Light thresholds to prevent dredging impacts on the great barrier reef seagrass, Zostera muelleri ssp. capricorni

Publisher:
Frontiers Media
Publication Type:
Journal Article
Citation:
Frontiers in Marine Science, 2016, 3 pp. 1 - 17
Issue Date:
2016-07-08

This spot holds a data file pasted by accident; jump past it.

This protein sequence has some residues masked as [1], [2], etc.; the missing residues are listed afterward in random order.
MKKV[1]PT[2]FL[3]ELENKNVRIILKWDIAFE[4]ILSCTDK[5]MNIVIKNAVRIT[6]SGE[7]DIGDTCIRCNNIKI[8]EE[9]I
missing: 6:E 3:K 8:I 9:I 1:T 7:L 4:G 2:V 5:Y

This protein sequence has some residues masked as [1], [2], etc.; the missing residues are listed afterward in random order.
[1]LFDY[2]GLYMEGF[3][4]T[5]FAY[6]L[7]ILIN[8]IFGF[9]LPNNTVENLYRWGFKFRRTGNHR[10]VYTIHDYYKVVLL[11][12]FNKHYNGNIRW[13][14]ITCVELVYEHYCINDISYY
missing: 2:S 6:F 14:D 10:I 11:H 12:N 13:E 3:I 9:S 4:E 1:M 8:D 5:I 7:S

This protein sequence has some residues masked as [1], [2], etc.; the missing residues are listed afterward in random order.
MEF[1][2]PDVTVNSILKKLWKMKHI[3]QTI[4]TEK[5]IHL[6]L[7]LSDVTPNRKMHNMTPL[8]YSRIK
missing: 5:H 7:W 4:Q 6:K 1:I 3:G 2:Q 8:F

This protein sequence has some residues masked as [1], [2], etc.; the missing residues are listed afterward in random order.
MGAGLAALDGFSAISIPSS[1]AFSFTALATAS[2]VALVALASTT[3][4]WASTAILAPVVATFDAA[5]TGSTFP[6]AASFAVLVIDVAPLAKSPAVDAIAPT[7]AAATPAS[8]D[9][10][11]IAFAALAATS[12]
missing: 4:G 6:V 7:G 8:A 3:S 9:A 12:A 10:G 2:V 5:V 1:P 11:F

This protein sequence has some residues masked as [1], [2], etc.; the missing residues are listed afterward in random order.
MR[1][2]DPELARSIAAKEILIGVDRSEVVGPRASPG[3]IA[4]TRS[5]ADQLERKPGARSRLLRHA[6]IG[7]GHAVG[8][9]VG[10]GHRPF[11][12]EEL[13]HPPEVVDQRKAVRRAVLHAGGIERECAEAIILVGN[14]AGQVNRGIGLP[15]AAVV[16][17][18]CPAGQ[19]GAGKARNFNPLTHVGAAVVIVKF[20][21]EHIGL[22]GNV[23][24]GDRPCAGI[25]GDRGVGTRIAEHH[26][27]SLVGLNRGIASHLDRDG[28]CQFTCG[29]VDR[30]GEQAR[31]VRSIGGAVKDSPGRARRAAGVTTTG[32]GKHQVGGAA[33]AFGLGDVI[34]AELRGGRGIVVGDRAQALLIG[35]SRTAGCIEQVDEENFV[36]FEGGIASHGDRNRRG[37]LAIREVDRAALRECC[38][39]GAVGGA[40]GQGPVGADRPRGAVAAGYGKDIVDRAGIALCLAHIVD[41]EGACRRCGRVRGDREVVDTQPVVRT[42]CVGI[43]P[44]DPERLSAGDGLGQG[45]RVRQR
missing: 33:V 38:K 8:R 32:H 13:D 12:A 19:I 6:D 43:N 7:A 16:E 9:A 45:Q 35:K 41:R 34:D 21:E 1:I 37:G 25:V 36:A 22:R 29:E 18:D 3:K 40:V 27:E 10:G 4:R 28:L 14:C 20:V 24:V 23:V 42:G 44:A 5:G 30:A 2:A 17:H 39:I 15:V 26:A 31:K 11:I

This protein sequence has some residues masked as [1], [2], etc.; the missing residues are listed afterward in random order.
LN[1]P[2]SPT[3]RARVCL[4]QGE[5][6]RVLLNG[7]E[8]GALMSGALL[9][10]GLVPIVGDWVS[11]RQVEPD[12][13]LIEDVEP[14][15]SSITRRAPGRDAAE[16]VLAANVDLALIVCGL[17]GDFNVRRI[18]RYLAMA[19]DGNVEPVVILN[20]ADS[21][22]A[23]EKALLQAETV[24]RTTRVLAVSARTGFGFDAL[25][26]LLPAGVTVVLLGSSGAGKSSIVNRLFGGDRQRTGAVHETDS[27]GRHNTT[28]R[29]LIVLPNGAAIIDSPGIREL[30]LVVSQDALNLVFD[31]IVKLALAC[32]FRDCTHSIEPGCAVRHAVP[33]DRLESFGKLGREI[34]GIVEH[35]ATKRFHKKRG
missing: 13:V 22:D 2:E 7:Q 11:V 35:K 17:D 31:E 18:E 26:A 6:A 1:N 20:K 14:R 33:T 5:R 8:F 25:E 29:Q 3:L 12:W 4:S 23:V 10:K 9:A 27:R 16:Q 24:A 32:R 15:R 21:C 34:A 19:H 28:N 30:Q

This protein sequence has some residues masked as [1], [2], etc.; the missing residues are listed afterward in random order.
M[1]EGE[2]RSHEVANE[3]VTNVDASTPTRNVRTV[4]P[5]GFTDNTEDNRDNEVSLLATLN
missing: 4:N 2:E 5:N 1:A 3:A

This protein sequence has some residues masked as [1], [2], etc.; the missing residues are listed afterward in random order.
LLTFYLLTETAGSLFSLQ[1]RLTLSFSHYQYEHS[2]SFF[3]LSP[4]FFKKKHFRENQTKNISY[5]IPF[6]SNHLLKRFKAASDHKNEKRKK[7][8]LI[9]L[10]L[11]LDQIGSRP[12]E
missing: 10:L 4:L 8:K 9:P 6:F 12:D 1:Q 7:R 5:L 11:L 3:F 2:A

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© 2016 Chartrand, Bryant, Carter, Ralph and Rasheed. Coastal seagrass habitats are at risk from a range of anthropogenic activities that modify the natural light environment, including dredging activities associated with coastal and port developments. On Australia's east coast, the tropical seagrass Zostera muelleri ssp. capricorni dominates intertidal mudbanks in sheltered embayments which are also preferred locations for harbors and port facilities. Dredging to establish and maintain shipping channels in these areas can degrade water quality and diminish light conditions that are required for seagrass growth. Based on this potential conflict, we simulated in-situ light attenuation events to measure effects on Z. muelleri ssp. capricorni condition. Semi-annual in situ shading studies conducted over 3 years were used to quantify the impact of prolonged light reduction on seagrass morphometrics (biomass, percent cover, and shoot density). Experimental manipulations were complimented with an assessment of 46 months of light history and concurrent natural seagrass change at the study site in Gladstone Harbour. There was a clear light-dependent effect on seagrass morphometrics during seagrass growing seasons, but no effect during senescent periods. Significant seagrass declines occurred between 4 and 8 weeks after shading during the growing seasons with light maintained in the range of 4-5 mol photons m -2 d -1 . Sensitivity to shading declined when applied in 2-week intervals (fortnightly) rather than continuous over the same period. Field observations were correlated to manipulative experiments to derive an applied threshold of 6 mol photons m -2 d -1 which formed the basis of a reactive light-based management strategy which has been successfully implemented to ensure positive ecological outcomes for seagrass during a large-scale dredging program.
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